- Be adventurous–try small batch, artisanal and imported regional cheeses with a variety of textures, tastes and from fresh to very aged. Use all of your senses to select–observe the colors, see and taste the different textures from creamy to grainy, and take in the fragrances.
- Think about complimentary flavors. Fresh and dried fruits pair well with cheeses–tart apples, sweet pear slices, sweet fresh figs, grapes, dried apricots (perhaps soaked in a bit of brandy) toasted nuts. honey. For example, Stilton is wonderful drizzled with honey and eaten with toasted walnuts. There are many pricey condiments and preserves in the market these days, but a simple, quality apricot preserve or fig preserves pair well with semisoft, creamy cheeses, like brie. Perhaps a homemade bacon-caramelized onion jam paired with a very sharp cheddar. Just choose one standout.
- Think about the appearance of your cheese plate. I have a lovely porcelain cheese platter from France, but I really love the rustic, natural appearance of wood cheeseboards.
- Invest in some proper cheese knives that are appropriate to the task–spreaders for soft cheese, and tools right for breaking hard, aged cheeses into chunks, etc.
- Think about some fresh herbs or flowers for decoration.
- Always take the cheeses out of the refrigerator at least one hour prior to serving, and then their flavors and aromas will be at their most intense.
- Allow 2 ounces of each type of cheese per person. Select 3 to 5 cheeses, and a few larger wedges look better than many small wedges.
- Aim for diversity of tastes, textures and appearances. Select a goat milk or sheep milk cheese in addition to cows milk cheeses. Select fresh cheeses, aged fresh cheeses, soft, semi-soft, semi-hard and hard very aged cheeses.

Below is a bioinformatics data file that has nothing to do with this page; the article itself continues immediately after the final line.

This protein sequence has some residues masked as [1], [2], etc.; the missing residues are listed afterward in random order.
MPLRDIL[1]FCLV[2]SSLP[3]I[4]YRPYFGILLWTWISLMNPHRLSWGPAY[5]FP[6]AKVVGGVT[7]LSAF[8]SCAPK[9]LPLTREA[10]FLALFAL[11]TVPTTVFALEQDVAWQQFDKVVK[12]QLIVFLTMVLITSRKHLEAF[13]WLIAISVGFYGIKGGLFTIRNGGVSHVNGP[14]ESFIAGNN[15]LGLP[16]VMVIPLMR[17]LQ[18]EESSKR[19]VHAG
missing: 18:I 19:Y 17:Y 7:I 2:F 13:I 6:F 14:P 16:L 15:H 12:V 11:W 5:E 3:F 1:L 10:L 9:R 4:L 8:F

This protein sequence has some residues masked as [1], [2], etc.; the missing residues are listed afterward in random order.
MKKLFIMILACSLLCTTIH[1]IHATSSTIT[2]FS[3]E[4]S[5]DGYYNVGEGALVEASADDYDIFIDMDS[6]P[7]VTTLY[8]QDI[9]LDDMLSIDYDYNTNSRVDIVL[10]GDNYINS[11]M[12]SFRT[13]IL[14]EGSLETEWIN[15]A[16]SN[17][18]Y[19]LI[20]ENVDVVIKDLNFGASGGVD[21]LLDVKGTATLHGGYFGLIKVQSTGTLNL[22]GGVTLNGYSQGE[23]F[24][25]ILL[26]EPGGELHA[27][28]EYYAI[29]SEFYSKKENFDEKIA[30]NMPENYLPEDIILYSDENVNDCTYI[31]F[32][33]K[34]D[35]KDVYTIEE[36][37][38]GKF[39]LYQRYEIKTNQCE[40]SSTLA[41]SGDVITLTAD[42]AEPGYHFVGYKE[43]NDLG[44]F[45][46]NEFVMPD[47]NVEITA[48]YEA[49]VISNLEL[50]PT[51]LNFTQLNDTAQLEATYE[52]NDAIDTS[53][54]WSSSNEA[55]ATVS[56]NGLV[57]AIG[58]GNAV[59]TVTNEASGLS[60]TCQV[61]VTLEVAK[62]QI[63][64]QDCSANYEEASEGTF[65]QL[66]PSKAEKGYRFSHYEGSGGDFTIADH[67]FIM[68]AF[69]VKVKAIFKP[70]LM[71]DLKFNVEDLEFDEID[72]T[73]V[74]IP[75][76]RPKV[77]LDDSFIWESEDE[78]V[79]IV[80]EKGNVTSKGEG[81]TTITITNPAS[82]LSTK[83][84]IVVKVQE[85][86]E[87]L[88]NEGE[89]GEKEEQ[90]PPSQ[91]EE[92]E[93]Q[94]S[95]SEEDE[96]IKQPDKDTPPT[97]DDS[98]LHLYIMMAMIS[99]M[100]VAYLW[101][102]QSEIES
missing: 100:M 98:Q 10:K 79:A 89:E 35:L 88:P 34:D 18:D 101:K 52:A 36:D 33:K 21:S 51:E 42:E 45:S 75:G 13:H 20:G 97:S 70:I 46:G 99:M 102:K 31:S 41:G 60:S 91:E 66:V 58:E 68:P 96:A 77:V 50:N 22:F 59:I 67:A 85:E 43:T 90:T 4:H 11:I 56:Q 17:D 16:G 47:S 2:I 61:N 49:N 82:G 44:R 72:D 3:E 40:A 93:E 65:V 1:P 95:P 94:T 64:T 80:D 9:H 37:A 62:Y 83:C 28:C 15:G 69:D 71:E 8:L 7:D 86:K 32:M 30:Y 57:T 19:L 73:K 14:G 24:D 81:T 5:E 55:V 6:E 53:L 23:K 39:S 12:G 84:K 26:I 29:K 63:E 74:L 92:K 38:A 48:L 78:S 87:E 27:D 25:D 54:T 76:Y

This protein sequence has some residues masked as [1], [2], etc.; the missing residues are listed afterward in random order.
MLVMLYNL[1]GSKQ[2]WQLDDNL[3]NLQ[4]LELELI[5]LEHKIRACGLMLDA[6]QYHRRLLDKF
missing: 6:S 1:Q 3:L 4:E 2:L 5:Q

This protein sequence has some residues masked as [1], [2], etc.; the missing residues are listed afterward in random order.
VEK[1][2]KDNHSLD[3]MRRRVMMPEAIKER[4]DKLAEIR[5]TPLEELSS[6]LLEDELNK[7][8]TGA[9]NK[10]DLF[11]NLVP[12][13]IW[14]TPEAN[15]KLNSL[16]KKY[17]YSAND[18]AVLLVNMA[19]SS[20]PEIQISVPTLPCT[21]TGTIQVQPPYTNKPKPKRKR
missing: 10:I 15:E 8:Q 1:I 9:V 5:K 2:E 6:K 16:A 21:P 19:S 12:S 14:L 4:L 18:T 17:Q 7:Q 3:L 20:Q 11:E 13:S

- Crusty bread is, in general, better for cheese tasting than crackers. Crackers often have too much flavor that interferes with really tasting the flavor of the cheeses.
- Encourage your guests to begin wit the fresh, soft cheeses and to make their way around the cheese board to the most aged, piquant cheese. If you begin with the most piquant cheese that makes your tongue “buzz,” then it may be difficult to appreciate the milky mildness of a fresh cheese.
What about wine pairings with a cheeseboard? In general:
- Pair crisp whites or a hard cider with fresh and soft cheeses, maybe a Pinot Grigio or a Sauvignon Blanc.
- For sweeter, semi-soft cheeses, such as Port Salut, serve a fruit-forward, full flavored white, such as a Chardonnay.
- The harder and darker the cheese, the red and more full-bodied wines are best.
- Sweet wines, such as a red Moscato, a Sicilian Pantelleria, or a good Port pair well with blue cheeses.
Here are my selections for the cheeseboard for a dinner party:
Chevre fresh goat cheese, rolled in fresh herbs and freshly ground black pepper
Port Salut, a fresh, semi-soft slightly sweet cheese from France
Beemster Goats milk gouda, a semi-hard gouda from northern Holland with a nice herb-like flavor note, because the cows are grass fed
Aged Manchego from Spain, a harder, sharper, slightly salty cheese
Beemster Aged Gouda, the chunk of dark golden-colored cheese, the hardest, longest aged and sharpest cheese on the plate.
Finally, a creamy, piquant Point Reyes Blue.
Ripe fresh figs have been plentiful in the markets lately, so quartered fresh figs, toasted and salted assorted nuts, some hot cherry peppers, and two preserves were served, a plum preserve spiced with cumin, and a pear preserve with white wine. We had Sauvignon blanc, a Beaujolais and a Merlot on hand for sipping with the cheese. There was a basket of crusty baguette, cut into thin slices.
We were transported to other countries, with visions of alpine meadows, moldy caves, happy cows, and we were romanced!